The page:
Where Garoppolo has relied on defenders to drop passes to avoid interceptions, Mullens has relied on his own ability to keep the ball out of harm’s way.

It’s a similar story when it comes to accuracy.

Surprisingly, Mullens charted as the fourth-most accurate passer in the NFL in 2018. His 64.9 percent depth-adjusted accuracy score ranked behind only Andrew Luck, Marcus Mariota and Matt Ryan. He was one spot above Drew Brees. Mullens managed this by being the fifth-ranked passer on underneath throws, the 15th-ranked passer on intermediate throws and the 16th-ranked passer on deep throws.

In the above chart you can see that Mullens didn’t throw the ball deep often. Every single quarterback who qualified for charting threw the ball deep more often than Mullens did. Cam Newton was second last and he threw the ball deep 2.1 percent more often than Mullens did.

But while he didn’t throw deep often when he did he was effective. Not only did he rank 16th on deep throws but when you look at passes that travelled further than 15 yards downfield, he was second only to Marcus Mariota with a 59.5 percent accuracy rate.

The foundation of Mullens’ success is working underneath and intermediate routes regularly and effectively.

Having the second-highest rate of underneath throws with the fifth-highest rate of accuracy in that range is a peak skill. When combined with his acumen and Shanahan’s scheme that sets its passers up with options, that becomes an anchor point that Mullens can build sustained success from. Tom Brady is the most obvious example of a quarterback using one specific area of strength to cover other areas of weakness.

Brady has always thrived at diagnosing defenses before the snap and he excels with short and intermediate accuracy. He’s rarely been a great deep ball passer and he’s never had great physical traits. Mullens isn’t Brady, but he’s that style of quarterback.

From his very first start, Mullens was making good, quick decisions to target the weak spots of the opponents’ play designs. Shanahan helped him a lot with pre-snap motion and smart play designs but this wasn’t the case of a quarterback relying on hard play fakes and simplified reads for wide open big plays. It was a quarterback making reads and determinations based off of the evidence he garnished from the defense’s actions prior to the snap.

In the above play, the Raiders do a poor job of disguising their slot blitz. Mullens shifts his receiver from one side of the field to the other and the slot cornerback follows him. This tells the quarterback that it’s man coverage with the slot blitz.

Normally you want to exploit a blitz by throwing in behind it. But with the safety so aggressively outside before the ball is even snapped, Mullens instead looks for his slot receiver who is working against aggressive coverage with space over the middle of the field.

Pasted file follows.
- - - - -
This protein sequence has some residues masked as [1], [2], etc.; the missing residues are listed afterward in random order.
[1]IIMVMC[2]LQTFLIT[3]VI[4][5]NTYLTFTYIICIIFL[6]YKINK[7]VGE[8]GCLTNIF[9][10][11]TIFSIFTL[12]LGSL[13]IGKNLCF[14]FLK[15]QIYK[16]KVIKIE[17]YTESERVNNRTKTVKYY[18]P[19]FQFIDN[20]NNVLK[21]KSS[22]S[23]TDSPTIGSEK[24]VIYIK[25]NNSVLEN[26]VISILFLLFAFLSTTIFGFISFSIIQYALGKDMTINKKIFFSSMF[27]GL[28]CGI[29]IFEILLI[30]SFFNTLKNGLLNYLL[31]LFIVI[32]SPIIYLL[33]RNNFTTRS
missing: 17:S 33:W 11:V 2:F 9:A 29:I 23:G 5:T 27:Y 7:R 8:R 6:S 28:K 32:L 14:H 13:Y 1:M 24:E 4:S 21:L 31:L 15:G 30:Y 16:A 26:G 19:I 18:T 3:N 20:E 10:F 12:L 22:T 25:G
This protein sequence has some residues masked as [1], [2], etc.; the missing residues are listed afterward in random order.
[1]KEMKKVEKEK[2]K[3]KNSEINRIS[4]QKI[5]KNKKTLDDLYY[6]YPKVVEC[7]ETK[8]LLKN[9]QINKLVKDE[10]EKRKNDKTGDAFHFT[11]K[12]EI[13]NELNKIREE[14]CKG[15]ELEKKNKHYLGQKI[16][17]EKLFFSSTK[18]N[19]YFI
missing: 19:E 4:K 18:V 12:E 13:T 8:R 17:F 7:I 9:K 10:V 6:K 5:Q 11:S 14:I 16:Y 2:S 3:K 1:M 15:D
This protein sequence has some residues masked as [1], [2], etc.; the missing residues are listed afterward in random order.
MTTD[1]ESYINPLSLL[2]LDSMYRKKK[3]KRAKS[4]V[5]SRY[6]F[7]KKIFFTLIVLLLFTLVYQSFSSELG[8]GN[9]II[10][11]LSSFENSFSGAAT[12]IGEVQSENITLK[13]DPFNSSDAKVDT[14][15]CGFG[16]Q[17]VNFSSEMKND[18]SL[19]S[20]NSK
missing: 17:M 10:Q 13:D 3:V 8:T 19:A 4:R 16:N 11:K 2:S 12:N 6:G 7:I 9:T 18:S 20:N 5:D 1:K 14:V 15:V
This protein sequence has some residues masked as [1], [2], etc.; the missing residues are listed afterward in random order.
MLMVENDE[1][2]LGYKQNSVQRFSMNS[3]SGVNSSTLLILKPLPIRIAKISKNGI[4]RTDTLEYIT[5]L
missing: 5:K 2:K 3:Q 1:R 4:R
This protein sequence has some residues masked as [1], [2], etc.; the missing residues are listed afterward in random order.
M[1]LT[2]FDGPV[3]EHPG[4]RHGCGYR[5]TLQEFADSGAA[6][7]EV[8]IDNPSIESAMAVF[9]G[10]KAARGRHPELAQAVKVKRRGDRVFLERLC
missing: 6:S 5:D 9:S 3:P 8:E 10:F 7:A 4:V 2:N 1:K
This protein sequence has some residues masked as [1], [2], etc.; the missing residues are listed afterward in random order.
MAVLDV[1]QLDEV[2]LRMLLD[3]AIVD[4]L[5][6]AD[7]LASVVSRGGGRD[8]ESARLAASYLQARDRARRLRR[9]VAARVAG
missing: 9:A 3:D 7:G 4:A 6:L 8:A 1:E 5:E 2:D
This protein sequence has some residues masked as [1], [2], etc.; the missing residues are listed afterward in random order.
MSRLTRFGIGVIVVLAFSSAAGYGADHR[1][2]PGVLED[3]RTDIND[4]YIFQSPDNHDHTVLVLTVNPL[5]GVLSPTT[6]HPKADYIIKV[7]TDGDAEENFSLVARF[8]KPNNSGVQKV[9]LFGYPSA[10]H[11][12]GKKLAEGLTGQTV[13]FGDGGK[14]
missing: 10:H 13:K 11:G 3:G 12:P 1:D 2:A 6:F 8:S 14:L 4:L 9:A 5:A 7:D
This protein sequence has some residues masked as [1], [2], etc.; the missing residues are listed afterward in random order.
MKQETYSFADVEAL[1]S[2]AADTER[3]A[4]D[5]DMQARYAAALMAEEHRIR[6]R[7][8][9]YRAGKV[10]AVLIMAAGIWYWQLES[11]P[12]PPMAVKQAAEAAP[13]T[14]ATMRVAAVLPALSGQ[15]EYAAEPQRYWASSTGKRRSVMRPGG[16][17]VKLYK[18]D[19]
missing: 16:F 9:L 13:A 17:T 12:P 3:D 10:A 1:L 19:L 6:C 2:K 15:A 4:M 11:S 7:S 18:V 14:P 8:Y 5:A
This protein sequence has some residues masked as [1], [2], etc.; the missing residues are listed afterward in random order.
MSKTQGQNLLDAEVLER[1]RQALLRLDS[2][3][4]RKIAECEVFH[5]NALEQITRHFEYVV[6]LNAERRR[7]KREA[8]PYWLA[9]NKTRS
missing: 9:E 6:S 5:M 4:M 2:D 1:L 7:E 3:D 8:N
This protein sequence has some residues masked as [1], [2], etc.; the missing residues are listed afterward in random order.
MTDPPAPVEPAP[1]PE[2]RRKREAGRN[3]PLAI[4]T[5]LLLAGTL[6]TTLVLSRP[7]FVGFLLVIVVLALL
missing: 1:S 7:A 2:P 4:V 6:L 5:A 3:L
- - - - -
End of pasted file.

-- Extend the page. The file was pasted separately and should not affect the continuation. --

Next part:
Richie James wins in his route, Mullens delivers the ball before the blitz can get home and that leads to a 60-yard gain on Third-and-9.

Being behind the down-and-distance is when the quarterback is challenged most mentally. You can’t rely on the run game to build a passing play from so the defense is able to be as creative as it wants to be. Mullens’ acumen allowed him to be very effective in these situations. He was the fourth-most accurate passer on these plays and he was the eighth-most accurate passer when you only included plays where the quarterback threw to or past the first down line.

Mullens’ acumen is such that he’s already comfortable manipulating defenders in coverage. For this touchdown throw in his first start against the Raiders he moves the underneath linebacker with his eyes to create a throwing window to Kendrick Bourne for the touchdown. Had he locked onto his receiver from the start like so many bad/inexperienced quarterbacks do, this would have been an interception.

It’s not like Mullens was only ever making throws to wide open receivers either. This is another underneath throw and it might not look like much on first viewing but it’s reflective of the positives of Mullens’ arm. He is a precision, touch passer with just enough arm strength to be comfortable throwing into NFL windows.

On this play he’s on the far hash and looks for his receiver running a flat route because he is anticipating the linebacker being taken out by the traffic in the middle of the field. The linebacker is taken out but the defensive end peels off his pass rush to run with Mullen’s intended target.

While he could have held the ball and looked infield because he now had more time in the pocket with only a three-man rush, Mullens chose to release the ball. To do this successfully he had to hit his receiver’s outside shoulder, allowing him to catch the ball while still moving forward but also protecting him by not leading him back into the defender infield.

That’s a very difficult throw to complete.

This touch and precision carries into deeper throws. In Week 17 against the Rams, Aaron Donald did what Aaron Donald tends to do when he blew up the interior of Mullens’ pocket. The quarterback didn’t panic. Quite the opposite in fact. He perfectly reset to his right side and established his feet so that he could deliver the ball properly.